Nazi Germany: (1933-1945)
During this period in German history, the country was under a dictatorship, and the control was taken by Adolf Hitler and the Nazi Party. Hitler’s words were supreme and became all laws. He pledged civil peace, radical economic policies, and restoration of national pride and unity. The Jews were portrayed as responsible for all German’s ills.
About 65% of the German population was Protestant under the Nazi rule. Hitler attempted to create the Unified Protestant Reich Church from German’s 28 existing churches with the ultimate goal of eradicating churches in Germany. He instigated a brutal suppression of the Catholic Church. He strongly opposed tobacco and banned abortions except for medical reasons.
British Empire: (1783-1997)
The British Empire originated from the overseas possession and trading posts established by England. It stood as the largest Empire in history and for centuries enjoyed being the foremost Global Empire. British Empire ruled around 470-570 million people in 1921 and ruled an area of 14.3 million square miles which makes up a quarter of the Earth’s total area. Despite all the ills of an imperial setup, it left a deep mark on the culture and life of different people of varying religions and races.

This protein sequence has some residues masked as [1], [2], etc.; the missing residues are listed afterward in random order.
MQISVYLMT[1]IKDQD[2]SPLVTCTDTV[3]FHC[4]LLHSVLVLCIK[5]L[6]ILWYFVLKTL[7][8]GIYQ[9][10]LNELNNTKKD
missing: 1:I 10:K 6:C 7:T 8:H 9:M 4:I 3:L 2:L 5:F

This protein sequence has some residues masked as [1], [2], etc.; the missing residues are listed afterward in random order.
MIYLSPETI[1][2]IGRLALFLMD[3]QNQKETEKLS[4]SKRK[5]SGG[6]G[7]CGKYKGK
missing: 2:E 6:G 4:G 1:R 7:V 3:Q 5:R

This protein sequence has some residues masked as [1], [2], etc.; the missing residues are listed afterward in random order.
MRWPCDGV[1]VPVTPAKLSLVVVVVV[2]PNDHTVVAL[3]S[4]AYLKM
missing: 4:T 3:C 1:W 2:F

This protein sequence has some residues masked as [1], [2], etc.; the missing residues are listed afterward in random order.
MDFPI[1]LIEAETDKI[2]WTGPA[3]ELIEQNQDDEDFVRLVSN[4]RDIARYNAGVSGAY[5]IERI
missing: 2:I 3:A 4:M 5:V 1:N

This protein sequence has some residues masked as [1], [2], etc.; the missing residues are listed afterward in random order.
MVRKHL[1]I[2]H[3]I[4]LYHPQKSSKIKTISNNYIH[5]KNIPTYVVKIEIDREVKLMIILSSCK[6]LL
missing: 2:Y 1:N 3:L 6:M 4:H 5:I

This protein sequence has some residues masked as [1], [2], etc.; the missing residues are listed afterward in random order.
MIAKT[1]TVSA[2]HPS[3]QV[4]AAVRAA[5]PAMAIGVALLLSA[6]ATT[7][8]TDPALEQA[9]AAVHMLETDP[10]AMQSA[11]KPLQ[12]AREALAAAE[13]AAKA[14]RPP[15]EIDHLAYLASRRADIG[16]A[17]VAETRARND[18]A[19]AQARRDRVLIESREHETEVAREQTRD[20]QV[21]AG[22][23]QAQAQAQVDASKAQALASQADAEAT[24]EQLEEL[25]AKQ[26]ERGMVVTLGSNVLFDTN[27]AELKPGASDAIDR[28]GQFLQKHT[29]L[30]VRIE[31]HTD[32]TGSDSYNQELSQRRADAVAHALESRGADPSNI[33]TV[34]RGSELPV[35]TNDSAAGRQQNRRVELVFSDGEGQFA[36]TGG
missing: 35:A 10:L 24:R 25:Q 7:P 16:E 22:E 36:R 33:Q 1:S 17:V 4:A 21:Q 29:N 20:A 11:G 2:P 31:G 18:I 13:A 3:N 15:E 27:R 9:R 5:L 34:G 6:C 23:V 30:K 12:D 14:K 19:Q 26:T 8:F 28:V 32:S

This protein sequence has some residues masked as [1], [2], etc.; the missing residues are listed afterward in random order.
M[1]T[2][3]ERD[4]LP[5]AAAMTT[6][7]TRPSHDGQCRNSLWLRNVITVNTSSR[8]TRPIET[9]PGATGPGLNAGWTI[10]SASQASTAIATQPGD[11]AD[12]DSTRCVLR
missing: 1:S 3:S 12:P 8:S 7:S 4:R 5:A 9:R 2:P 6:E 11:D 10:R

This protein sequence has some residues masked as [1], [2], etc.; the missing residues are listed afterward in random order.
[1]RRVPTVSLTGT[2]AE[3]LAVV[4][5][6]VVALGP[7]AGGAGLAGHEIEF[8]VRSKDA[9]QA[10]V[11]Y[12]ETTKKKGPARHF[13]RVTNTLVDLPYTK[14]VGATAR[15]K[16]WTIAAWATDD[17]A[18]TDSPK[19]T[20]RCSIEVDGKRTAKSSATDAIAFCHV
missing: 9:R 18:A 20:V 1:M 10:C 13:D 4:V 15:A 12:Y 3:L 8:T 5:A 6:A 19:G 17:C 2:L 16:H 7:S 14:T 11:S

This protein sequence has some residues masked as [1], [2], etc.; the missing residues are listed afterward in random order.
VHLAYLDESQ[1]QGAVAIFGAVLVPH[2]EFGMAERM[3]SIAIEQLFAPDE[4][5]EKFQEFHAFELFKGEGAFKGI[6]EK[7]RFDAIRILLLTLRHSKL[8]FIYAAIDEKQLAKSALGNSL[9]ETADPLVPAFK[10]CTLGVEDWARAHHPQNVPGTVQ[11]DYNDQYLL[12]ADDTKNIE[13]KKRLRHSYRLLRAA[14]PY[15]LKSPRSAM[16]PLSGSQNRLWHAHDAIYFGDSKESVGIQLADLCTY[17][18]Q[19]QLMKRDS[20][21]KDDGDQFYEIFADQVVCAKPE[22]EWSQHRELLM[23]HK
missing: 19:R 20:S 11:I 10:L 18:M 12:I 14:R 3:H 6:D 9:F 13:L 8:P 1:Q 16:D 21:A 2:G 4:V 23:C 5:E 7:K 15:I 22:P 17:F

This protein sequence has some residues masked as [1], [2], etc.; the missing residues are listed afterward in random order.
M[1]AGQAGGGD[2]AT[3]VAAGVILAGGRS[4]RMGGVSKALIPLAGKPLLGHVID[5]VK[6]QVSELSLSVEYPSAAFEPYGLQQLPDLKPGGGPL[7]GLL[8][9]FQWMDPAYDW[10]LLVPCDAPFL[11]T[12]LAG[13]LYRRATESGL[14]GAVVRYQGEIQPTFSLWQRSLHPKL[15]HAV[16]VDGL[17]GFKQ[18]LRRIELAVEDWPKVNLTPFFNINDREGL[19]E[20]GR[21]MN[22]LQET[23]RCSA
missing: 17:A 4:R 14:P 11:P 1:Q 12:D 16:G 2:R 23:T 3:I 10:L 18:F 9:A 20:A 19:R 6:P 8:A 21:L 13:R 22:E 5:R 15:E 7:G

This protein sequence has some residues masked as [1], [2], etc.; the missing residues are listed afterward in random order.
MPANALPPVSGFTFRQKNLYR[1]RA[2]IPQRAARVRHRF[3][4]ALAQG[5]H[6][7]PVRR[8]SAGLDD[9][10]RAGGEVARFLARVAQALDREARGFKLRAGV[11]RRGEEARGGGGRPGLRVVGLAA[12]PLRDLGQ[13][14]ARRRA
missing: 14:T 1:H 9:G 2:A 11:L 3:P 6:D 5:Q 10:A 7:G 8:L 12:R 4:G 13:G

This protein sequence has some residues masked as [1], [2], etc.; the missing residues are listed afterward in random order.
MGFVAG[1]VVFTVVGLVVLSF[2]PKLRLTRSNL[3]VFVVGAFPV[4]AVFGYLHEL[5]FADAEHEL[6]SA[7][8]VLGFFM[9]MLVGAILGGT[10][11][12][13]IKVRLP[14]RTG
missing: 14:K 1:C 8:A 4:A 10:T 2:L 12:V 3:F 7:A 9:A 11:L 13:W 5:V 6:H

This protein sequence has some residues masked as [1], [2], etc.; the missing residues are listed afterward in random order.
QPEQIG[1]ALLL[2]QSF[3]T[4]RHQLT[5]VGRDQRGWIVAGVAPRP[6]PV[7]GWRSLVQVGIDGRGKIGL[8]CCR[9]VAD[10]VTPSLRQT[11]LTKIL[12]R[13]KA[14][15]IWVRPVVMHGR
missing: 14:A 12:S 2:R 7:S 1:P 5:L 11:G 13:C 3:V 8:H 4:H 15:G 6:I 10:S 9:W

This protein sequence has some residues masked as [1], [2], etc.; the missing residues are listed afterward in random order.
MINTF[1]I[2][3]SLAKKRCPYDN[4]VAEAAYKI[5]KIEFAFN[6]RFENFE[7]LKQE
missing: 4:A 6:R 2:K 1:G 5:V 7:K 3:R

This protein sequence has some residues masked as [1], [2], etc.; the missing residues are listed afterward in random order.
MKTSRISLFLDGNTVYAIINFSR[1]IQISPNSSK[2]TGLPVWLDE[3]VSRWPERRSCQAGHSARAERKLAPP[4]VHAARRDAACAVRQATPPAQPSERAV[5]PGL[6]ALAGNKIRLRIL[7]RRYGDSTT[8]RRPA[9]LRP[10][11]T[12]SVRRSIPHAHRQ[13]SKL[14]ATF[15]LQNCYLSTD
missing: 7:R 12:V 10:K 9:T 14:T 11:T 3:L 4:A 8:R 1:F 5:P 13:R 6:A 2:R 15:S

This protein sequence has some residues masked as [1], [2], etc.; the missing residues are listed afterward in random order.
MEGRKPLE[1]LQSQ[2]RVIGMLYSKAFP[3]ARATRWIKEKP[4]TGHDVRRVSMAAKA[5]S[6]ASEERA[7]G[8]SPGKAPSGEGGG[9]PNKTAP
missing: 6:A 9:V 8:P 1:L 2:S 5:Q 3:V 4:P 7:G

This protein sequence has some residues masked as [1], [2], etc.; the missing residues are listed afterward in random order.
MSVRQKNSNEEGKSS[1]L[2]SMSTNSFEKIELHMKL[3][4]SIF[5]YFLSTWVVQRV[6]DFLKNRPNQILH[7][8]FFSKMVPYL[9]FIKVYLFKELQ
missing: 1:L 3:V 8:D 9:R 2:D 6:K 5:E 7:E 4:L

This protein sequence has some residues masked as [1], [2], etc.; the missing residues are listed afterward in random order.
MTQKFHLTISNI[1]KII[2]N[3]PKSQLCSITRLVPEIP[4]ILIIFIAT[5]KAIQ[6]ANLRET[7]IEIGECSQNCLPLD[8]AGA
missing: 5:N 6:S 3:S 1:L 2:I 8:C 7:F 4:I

French Empire: (1534-1980)
French had the second-largest Global Empire behind the British Empire, covering a land area of 12,347,000 km square. French imperial stemmed partly from rivalry with her neighbors Spain and Portugal and later with the British Empire and partly from commercial and economic interest. Various parts of its empire ere occupied by foreign powers which led to the downfall of the French colonial Empire.
Portuguese Empire: (1415-1999)
During the 16th century with the fall of Rome, no European Empire extended outside the Continent, but this situation changed abruptly, and the Portuguese emerged out as the first Global Empire in World history. It extended for almost 6 centuries and became the longest-lived modern colonial empire.
Portuguese had developed great ocean-going skills and discovered the sea routes to various countries including India in 1498 by Vasco da Gama adventuring south and east for Portugal.
In the wake of World War 2, decolonization began gaining momentum, following the independence of various colonies of the European powers which pressurized Portugal to do the same. 20 December 1999 officially marked the end of the Portuguese Empire and colonization in Asian countries.